My grandpa was a collector of sorts. The thing he collected most was airplanes. He would buy neglected planes, take them apart, put them back together, and then sell them. All but one of the planes are gone, but one thing still hanging around is the very rusty Kaiser Manhattan. Looking at it one wouldn’t think too much about it. The tires are flat and deteriorating, the windows are cracked, the chrome is tarnished, and you’d be hard pressed to find a single square inch that isn’t rusted. For all it’s flaws, it is still, relatively speaking, in one piece, though it would take an act of God to make it drive again. Despite all that, there is an undeniable beauty in the rust, the decay, and the patterns made as nature tries to reclaim the land on which it sits. Humans have developed an aptitude for judging things and people by the accumulation of their shortcomings, and altogether fail to see the beauty in the scars, flaws, and imperfections of both everyday items, as well as our fellow man.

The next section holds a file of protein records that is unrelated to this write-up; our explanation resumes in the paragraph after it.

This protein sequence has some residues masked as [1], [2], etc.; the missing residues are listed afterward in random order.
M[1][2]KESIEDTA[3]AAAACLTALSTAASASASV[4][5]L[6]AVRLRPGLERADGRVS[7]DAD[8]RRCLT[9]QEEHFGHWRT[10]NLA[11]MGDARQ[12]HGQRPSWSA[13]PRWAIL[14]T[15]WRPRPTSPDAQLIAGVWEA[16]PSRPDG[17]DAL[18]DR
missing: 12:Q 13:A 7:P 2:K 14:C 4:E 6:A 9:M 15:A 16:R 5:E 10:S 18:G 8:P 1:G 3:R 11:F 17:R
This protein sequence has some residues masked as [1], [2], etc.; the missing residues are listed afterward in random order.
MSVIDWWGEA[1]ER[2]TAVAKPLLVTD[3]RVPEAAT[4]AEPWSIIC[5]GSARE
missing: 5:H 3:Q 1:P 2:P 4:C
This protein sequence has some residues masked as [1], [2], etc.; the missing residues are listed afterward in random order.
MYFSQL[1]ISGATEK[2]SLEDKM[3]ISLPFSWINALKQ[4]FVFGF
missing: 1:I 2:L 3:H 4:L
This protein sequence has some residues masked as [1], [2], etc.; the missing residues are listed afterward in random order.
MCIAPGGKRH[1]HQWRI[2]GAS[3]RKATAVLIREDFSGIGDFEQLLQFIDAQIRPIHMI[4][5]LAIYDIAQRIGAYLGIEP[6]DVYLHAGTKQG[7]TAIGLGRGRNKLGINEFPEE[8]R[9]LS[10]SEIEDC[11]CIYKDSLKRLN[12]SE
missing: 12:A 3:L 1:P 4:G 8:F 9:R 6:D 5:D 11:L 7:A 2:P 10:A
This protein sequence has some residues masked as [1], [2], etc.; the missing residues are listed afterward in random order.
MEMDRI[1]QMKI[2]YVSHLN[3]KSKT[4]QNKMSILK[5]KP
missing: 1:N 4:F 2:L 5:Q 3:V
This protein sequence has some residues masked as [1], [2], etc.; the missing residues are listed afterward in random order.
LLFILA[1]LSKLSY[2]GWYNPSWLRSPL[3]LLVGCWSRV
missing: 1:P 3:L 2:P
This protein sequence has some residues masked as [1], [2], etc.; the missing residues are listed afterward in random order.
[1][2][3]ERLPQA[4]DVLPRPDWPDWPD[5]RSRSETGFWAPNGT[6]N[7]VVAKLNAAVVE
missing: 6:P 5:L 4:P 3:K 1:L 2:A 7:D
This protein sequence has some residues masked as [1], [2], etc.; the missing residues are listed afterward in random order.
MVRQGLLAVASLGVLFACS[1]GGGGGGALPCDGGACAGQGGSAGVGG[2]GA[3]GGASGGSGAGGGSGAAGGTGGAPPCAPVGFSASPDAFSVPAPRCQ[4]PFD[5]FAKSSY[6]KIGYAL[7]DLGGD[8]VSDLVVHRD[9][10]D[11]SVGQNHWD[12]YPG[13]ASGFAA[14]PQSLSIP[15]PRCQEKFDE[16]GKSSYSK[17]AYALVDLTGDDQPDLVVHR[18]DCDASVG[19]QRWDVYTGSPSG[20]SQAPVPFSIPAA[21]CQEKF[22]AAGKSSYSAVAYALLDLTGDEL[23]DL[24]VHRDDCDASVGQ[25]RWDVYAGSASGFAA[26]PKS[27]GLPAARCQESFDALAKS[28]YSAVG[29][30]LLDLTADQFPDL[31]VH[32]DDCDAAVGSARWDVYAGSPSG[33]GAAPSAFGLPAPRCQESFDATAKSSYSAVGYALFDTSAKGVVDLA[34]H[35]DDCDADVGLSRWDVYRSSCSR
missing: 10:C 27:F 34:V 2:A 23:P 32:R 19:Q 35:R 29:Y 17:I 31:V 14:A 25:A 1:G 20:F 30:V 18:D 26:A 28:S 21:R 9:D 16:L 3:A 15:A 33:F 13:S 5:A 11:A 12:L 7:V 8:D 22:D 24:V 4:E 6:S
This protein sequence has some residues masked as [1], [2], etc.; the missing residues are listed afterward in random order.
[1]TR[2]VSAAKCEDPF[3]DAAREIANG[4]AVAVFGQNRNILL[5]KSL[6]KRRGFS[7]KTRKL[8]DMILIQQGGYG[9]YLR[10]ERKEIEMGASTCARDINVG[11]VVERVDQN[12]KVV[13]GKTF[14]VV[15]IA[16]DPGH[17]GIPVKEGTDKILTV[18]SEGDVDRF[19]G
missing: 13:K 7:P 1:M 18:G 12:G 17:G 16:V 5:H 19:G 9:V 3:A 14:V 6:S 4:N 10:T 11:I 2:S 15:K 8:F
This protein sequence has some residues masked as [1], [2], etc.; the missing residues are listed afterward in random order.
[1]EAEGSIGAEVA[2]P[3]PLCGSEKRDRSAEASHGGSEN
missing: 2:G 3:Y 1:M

A scar does not form on the dying, A scar means I survived.